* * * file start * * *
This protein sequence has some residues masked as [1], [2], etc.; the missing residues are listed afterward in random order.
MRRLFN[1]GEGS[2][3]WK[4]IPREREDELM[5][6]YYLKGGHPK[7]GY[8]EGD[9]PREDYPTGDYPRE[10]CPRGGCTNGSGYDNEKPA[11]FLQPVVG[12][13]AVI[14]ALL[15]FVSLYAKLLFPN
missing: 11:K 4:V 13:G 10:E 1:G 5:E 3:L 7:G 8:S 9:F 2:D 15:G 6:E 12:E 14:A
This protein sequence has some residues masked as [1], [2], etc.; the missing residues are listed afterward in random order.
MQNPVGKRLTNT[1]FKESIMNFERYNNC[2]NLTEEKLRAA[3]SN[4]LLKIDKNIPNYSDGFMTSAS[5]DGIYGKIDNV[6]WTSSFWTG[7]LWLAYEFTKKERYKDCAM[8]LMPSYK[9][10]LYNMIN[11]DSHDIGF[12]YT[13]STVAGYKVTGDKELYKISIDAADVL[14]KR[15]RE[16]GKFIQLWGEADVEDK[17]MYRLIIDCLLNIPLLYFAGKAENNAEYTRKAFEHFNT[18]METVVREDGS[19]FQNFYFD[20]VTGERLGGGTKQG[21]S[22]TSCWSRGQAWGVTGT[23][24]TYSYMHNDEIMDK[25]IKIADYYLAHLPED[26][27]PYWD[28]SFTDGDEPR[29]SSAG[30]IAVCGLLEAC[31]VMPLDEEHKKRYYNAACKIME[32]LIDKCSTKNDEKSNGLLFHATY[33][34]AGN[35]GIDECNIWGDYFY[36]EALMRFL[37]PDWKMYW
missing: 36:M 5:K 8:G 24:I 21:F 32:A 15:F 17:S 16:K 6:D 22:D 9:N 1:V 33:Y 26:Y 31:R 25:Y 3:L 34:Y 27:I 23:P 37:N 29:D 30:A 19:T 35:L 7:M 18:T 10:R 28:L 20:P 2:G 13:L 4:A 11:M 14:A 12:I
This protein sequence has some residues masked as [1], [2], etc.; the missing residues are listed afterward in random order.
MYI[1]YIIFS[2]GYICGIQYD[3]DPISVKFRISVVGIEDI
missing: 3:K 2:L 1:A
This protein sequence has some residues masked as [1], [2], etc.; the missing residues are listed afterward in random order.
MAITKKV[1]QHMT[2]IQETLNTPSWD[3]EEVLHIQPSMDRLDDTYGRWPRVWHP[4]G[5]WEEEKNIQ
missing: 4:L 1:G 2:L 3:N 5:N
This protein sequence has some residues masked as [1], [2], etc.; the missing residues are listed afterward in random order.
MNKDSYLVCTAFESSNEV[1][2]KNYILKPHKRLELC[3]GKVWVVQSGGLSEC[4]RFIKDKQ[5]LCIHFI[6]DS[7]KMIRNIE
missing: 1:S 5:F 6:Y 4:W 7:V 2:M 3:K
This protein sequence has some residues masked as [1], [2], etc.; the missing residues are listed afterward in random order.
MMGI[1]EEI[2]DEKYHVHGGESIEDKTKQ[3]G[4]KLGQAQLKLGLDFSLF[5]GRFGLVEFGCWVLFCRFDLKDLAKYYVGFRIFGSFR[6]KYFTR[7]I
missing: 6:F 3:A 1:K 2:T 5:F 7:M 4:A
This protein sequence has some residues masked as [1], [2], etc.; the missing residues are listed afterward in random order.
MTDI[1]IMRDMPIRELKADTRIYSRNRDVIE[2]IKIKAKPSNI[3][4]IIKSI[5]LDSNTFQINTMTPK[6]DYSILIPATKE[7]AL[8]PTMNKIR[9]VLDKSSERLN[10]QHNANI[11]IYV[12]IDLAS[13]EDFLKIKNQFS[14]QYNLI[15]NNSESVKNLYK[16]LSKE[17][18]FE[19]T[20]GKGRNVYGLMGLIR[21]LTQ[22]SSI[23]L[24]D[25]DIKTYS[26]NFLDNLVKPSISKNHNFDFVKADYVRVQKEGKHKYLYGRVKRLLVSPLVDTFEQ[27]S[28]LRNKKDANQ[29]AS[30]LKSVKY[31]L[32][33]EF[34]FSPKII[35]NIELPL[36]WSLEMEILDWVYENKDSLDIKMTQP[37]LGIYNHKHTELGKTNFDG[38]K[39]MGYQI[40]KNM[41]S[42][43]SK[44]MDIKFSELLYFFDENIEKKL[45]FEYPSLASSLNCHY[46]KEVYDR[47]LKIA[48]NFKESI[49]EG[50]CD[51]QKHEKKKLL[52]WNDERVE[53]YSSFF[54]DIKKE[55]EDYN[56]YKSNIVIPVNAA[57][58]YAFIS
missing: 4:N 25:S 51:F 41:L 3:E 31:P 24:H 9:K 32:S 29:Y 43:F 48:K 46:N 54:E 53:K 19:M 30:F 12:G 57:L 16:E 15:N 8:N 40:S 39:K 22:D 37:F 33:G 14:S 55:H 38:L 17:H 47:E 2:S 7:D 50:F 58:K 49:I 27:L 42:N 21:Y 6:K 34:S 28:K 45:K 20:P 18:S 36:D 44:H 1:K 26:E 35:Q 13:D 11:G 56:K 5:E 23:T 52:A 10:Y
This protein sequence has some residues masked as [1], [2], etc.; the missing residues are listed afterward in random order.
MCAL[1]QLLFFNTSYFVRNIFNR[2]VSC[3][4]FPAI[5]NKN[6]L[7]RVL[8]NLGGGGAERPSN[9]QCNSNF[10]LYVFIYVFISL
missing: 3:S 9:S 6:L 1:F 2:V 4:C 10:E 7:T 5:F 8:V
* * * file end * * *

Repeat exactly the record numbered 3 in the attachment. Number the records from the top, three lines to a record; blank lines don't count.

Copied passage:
This protein sequence has some residues masked as [1], [2], etc.; the missing residues are listed afterward in random order.
MYI[1]YIIFS[2]GYICGIQYD[3]DPISVKFRISVVGIEDI
missing: 3:K 2:L 1:A